By Barbara Gersna, 1st Theater Sustainment Command Public Affairs
1st Theater Sustainment Command
FORT KNOX, Ky. – While the holiday season often brings joy and excitement for many, it can also be a stressful and sad time for some.
It’s important for people to find ways to stay resilient during the holidays and the 1st Theater Sustainment Command’s Special Troops Battalion chaplain offered a few tips he’s drawn from his own experiences over the years.
Chaplain (Capt.) Jeremy Davis talks about the four Fs and their relation to Christmas. He explains how faith, family, finances, and food all have their price.
Recounting several lessons learned based on personal experience, Davis encourages everyone to make thoughtful decisions this holiday season by asking themselves, “How much is this going to cost me?” – both in dollars and sentiments.
As a Lutheran Chaplain, Davis celebrates Christmas in the Lutheran faith and finds his resiliency in that Christian faith-based celebration. He hopes that members of 1st TSC will attend their own faith services to find a community that’s very welcoming this time of year, he said.
“Faith is the foundation of holiday resiliency for me,” the chaplain said.
Having that place of feeling grounded in the good times and the bad is something that Davis described faith is for him and for a lot of people. He notes that it is very apparent this time of the year, especially since this holiday season is historically faith-derived for many different religions.
“This is not a time to be alone,” Davis said. Besides the church community, Soldiers always have their Army family, and they’re not going anywhere! Whatever group is your community, Davis wants everyone to “take a knee,” and relax with them a bit.
Everyone isn’t able to go home for the holidays. Single Soldiers might not have leave to visit parents or other close family. Those deployed are not able to be with their children or spouses. Whatever situation keeping families apart, faith can also help them maintain resiliency during difficult times of separation
During this season, many people enjoy spending time with immediate and extended family. However, Davis also said that sometimes being with family can become stressful, especially if they do not fulfill expectations; so he cautions to avoid family overload.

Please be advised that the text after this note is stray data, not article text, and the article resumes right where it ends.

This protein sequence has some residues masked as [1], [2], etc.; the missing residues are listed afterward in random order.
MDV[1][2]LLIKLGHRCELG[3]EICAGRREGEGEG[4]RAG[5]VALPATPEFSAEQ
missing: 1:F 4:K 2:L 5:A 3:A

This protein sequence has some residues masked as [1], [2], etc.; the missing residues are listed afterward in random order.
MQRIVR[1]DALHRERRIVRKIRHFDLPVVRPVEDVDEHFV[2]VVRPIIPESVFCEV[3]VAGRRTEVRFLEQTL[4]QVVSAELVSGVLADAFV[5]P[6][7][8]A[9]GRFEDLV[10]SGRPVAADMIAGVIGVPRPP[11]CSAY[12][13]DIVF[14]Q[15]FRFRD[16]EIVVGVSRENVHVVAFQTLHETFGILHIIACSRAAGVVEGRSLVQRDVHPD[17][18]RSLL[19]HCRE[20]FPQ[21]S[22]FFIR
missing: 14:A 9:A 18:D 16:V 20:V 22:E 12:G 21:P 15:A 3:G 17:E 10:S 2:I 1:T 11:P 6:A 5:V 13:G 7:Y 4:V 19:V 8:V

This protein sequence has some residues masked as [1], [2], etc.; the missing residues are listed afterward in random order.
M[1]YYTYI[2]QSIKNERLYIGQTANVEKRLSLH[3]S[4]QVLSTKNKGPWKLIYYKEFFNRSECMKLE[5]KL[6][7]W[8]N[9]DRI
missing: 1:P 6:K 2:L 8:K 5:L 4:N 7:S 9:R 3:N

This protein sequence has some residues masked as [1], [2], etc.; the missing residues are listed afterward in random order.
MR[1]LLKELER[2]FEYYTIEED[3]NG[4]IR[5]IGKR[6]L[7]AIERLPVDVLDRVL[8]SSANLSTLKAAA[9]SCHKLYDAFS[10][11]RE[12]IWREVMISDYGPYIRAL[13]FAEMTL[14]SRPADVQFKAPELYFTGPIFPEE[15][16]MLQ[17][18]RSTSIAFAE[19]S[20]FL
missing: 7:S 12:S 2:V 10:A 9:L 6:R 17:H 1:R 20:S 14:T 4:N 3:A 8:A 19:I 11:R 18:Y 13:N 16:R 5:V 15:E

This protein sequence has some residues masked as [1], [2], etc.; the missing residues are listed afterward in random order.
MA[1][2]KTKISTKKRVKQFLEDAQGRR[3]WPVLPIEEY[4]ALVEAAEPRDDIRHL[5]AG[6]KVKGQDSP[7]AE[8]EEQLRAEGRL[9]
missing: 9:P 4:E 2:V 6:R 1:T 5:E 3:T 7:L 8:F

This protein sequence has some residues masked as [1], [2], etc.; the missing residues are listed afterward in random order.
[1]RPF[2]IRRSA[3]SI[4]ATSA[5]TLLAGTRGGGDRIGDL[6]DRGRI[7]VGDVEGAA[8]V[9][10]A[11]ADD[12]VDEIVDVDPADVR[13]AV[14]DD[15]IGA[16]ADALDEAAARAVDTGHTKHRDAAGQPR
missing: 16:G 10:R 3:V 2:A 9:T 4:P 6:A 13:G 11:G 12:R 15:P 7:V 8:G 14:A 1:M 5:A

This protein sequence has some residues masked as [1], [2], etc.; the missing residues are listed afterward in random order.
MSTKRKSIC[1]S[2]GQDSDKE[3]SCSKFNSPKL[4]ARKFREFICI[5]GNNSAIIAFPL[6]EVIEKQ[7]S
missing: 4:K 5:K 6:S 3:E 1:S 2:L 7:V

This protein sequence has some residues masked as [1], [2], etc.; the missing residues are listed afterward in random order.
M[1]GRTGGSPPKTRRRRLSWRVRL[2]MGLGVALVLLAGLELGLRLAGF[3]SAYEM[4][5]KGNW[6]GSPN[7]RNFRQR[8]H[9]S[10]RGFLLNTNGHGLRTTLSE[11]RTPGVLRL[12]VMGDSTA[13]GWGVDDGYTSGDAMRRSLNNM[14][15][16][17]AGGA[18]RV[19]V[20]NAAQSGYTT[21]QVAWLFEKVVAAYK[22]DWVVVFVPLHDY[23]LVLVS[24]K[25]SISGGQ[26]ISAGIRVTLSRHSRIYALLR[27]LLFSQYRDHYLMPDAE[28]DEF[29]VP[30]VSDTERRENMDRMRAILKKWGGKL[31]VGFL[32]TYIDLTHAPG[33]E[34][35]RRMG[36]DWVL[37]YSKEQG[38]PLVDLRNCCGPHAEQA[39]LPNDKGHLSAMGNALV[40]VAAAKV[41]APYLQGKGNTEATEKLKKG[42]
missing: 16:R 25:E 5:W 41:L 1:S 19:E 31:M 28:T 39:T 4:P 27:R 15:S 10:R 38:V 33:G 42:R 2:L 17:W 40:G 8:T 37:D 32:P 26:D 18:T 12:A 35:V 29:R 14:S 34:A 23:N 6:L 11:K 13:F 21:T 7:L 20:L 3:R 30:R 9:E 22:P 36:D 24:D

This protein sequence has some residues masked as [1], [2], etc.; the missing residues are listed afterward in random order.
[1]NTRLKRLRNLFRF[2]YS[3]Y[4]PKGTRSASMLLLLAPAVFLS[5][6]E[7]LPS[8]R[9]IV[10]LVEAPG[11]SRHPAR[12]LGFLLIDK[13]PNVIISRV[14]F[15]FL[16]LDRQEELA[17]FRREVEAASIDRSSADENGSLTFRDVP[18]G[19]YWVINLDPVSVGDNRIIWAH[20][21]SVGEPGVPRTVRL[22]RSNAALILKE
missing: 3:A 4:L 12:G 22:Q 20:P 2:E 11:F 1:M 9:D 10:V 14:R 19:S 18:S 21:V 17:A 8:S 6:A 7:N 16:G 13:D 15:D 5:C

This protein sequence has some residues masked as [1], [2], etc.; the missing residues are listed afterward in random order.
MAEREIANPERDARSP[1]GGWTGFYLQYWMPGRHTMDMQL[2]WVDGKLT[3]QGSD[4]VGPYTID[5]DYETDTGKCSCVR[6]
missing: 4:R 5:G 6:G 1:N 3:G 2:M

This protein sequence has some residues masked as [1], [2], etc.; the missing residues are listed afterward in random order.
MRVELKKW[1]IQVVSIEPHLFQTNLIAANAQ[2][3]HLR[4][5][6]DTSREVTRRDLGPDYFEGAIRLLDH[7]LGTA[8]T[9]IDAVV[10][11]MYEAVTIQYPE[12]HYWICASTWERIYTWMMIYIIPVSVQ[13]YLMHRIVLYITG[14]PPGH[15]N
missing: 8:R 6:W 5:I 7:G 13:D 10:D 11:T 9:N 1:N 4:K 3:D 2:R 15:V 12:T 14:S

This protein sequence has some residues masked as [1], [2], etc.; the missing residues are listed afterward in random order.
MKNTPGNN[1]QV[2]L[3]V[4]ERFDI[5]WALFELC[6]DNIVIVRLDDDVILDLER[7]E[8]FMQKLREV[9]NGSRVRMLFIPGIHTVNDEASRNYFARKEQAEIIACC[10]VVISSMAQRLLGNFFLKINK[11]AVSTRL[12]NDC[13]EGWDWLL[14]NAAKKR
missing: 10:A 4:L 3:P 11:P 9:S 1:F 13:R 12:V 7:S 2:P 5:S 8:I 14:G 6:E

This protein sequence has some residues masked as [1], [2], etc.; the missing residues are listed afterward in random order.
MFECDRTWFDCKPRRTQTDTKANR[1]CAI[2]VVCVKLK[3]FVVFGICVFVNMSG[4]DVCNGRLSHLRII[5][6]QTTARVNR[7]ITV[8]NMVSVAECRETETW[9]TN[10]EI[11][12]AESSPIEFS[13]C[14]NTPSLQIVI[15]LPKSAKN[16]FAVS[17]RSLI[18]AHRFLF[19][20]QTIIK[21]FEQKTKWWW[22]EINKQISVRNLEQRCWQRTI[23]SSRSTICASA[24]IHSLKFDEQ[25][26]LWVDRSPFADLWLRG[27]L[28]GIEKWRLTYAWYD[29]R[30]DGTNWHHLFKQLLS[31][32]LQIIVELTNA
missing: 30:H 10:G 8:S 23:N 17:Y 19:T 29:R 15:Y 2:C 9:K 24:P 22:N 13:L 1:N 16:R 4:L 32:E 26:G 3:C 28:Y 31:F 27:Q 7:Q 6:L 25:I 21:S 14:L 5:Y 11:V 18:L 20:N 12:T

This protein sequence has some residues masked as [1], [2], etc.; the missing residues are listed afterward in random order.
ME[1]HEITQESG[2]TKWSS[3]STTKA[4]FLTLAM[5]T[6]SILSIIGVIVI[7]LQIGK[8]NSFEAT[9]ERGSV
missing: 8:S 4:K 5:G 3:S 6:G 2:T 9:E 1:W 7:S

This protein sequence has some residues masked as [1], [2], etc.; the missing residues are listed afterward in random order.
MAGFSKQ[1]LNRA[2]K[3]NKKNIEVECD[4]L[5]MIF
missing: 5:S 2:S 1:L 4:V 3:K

Families often have holiday traditions, in addition to just gift giving. “Watching a movie together on Christmas Eve is one of my family’s traditions,” Davis shared.
Continuing those traditions or starting a new one are good ways to enjoy time together.
There is the literal financial question relating to how much money is available in a family’s budget for gifts or travel during this time of year. Finances are a common source of stress as there may be an issue with the commercialization of the season and gift-giving expectations. Travel can be expensive if four family members want to fly across the country to visit loved ones, so it’s not always doable.
It’s important for people to understand where they are financially and to make responsible choices they are comfortable with during the holidays to help manage stress.
Davis recommends evaluating how much something will actually add to our wellbeing.
Finally, food can be a big part of seasonal and holiday traditions. Davis said that it’s easy to eat a few too many cookies this time of year. Balance and moderation can allow the opportunity to sample desserts and other foods.
“We eat some cookies now and then freeze some to enjoy later,” Davis said.
Davis wants Soldiers to enjoy the holiday food, but he encourages them to be mindful about their indulgence since there is a mandatory height and weight in January for the 1st TSC.
While enjoying the four Fs this Christmas, Davis wants us to save some for the two months following the holidays and to remember our Army family and our teammates who are deployed.
U.S. ARMY RESERVE
DEPT. OF DEFENSE
U.S. CENTRAL COMMAND
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